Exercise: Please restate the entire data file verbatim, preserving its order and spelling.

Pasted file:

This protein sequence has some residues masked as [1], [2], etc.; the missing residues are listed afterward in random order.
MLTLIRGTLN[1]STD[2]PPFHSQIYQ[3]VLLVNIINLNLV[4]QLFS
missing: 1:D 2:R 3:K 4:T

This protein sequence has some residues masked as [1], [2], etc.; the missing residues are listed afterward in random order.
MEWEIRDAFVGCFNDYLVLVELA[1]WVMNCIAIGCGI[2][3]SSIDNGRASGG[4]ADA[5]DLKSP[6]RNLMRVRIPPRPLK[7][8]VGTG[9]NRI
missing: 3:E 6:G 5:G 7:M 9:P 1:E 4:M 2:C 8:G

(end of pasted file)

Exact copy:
This protein sequence has some residues masked as [1], [2], etc.; the missing residues are listed afterward in random order.
MLTLIRGTLN[1]STD[2]PPFHSQIYQ[3]VLLVNIINLNLV[4]QLFS
missing: 1:D 2:R 3:K 4:T

This protein sequence has some residues masked as [1], [2], etc.; the missing residues are listed afterward in random order.
MEWEIRDAFVGCFNDYLVLVELA[1]WVMNCIAIGCGI[2][3]SSIDNGRASGG[4]ADA[5]DLKSP[6]RNLMRVRIPPRPLK[7][8]VGTG[9]NRI
missing: 3:E 6:G 5:G 7:M 9:P 1:E 4:M 2:C 8:G